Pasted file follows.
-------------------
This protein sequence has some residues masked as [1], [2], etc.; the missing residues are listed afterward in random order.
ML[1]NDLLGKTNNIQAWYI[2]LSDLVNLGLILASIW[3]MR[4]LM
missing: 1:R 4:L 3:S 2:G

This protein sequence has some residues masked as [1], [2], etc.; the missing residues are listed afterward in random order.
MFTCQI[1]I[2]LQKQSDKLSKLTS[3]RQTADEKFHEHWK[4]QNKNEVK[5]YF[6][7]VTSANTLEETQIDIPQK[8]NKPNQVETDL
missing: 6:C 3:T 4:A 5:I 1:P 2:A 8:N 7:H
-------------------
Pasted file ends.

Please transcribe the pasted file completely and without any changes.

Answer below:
This protein sequence has some residues masked as [1], [2], etc.; the missing residues are listed afterward in random order.
ML[1]NDLLGKTNNIQAWYI[2]LSDLVNLGLILASIW[3]MR[4]LM
missing: 1:R 4:L 3:S 2:G

This protein sequence has some residues masked as [1], [2], etc.; the missing residues are listed afterward in random order.
MFTCQI[1]I[2]LQKQSDKLSKLTS[3]RQTADEKFHEHWK[4]QNKNEVK[5]YF[6][7]VTSANTLEETQIDIPQK[8]NKPNQVETDL
missing: 6:C 3:T 4:A 5:I 1:P 2:A 8:N 7:H